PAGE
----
"Can an ass be tragic? To perish under a burden one can neither bear nor throw off? The case of the philosopher." Friedrich Nietzsche
I have been thinking. I don't like to spend a preponderance of time pursuing that endeavor, for I have found prayer to be infinitely more valuable, but thought is required for some day-to-day activities; examples include dressing, food production, and the like. Concerning the children, I have found prayer to be the only avenue of sanity; pondering their activity can only induce nervous tics and premature graying, or at the least, indigestion. Work requires thought, but of a utilitarian nature, and so largely benign in consequence. But as of late, despite the warning of my conscience, I have been thinking.
What consequence is my existence? Have I made an impact beyond the ubiquitous carbon footprint I am told I am making? What legacy does a man leave by working, praying, and doing the best he can? What priority is family? God? Self?
I am at what I would consider the "half-way point" of life, God willing. Bones are beginning to creak a bit, and I am graying in the beard. The children consider me old, although they are hardly impartial judges of such as anyone beyond the 12th grade is an ancient in their estimation. I am soft in the middle, and my pants keep falling down because of the blasted inverted cone shape I seem to have developed overnight. Though I hope the finish line is still a distance away, it is...closer. I feel the urge to fish or cut bait.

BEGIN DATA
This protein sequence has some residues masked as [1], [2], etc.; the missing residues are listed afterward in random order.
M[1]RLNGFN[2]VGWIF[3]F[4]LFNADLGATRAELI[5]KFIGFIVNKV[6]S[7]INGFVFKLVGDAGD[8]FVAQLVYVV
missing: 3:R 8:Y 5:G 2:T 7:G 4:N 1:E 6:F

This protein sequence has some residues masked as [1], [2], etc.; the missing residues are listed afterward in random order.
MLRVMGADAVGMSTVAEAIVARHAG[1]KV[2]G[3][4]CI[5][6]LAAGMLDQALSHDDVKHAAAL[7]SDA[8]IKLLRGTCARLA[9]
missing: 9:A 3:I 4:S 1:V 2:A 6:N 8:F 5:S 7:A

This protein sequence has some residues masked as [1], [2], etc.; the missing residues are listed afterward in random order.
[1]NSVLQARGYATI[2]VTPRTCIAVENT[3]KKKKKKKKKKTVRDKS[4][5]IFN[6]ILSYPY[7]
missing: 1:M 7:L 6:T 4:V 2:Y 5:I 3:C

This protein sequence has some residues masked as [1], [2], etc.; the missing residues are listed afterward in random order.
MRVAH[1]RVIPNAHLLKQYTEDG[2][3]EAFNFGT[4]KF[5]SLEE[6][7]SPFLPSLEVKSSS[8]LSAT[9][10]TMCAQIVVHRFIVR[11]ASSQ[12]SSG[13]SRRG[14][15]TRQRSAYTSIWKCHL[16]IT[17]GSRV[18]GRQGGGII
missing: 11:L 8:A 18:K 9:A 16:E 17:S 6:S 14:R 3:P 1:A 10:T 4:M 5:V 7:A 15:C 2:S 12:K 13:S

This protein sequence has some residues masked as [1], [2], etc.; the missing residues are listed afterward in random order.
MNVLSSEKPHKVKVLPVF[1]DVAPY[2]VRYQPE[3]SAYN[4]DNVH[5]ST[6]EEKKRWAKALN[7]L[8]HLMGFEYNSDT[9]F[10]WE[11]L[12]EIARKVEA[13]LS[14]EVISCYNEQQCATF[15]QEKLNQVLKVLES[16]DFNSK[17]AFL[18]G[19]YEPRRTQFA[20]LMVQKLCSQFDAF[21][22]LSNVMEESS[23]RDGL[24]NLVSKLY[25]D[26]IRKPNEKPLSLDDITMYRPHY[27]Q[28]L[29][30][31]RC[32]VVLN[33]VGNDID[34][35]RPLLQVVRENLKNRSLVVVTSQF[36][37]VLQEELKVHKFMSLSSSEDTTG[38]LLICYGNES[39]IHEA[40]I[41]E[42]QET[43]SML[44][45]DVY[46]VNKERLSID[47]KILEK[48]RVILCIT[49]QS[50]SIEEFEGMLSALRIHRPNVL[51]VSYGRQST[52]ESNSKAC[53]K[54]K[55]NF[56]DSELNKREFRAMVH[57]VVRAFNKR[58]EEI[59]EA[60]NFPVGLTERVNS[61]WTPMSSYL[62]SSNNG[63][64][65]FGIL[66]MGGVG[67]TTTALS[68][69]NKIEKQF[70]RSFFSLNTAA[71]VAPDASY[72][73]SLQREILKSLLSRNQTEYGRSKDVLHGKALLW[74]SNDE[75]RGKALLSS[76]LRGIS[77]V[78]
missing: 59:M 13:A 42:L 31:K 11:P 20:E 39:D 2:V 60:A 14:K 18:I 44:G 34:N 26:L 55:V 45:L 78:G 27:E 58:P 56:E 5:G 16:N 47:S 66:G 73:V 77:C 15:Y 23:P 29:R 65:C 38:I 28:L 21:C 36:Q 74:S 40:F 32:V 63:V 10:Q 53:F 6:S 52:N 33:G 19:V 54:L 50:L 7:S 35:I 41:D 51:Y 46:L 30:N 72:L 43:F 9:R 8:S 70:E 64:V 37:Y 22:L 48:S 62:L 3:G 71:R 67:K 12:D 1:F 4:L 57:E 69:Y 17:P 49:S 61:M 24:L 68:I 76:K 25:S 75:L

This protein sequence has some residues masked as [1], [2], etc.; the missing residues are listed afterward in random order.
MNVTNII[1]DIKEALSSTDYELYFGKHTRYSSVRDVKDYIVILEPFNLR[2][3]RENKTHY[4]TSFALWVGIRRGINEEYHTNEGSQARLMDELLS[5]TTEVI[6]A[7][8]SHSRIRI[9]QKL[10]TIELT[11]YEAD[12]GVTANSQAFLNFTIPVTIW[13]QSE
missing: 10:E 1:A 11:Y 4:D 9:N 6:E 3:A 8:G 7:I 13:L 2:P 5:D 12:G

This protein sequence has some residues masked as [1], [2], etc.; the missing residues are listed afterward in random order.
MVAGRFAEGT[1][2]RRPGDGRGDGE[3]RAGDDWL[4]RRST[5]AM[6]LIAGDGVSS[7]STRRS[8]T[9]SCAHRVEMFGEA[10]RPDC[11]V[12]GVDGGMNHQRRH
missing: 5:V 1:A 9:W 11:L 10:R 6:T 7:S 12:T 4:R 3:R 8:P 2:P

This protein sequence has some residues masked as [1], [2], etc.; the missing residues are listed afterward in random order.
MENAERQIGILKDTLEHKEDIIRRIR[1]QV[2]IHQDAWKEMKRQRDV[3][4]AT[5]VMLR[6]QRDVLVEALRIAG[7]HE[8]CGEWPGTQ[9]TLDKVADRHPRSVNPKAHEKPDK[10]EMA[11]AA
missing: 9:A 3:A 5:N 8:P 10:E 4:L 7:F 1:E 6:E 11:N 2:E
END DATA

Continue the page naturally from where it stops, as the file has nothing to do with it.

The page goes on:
God's will for my life is a constant discernment, and often, only recognizable by the fruit of best guesses. I have not been blessed by locutions or visions, nor has the discernible voice of God roused me from my slumber like Samuel in the temple so long ago. I am told convincingly by one to rouse my courage and make a mark, by another to live humbly and invisibly, sacrificing self and abandoning the world. Each makes sense. But to whom? To me?
This evening I sat on the back patio with my four-year-old daughter Teresa. She prattled on about school, mosquitoes, dancing, the sand box, and various other topics in what seemed like a breathless succession of thoughts and ideas. She stopped for a moment to take a bite of her hot dog, seemed to think for a brief moment, and then smiled as sweetly as she could with a bit of ketchup on the corner of her lips and said, "thanks for dinner, daddy." "You're welcome, sweetie," I replied.
Thanks for Teresa, Abba. I'll stop thinking. For now.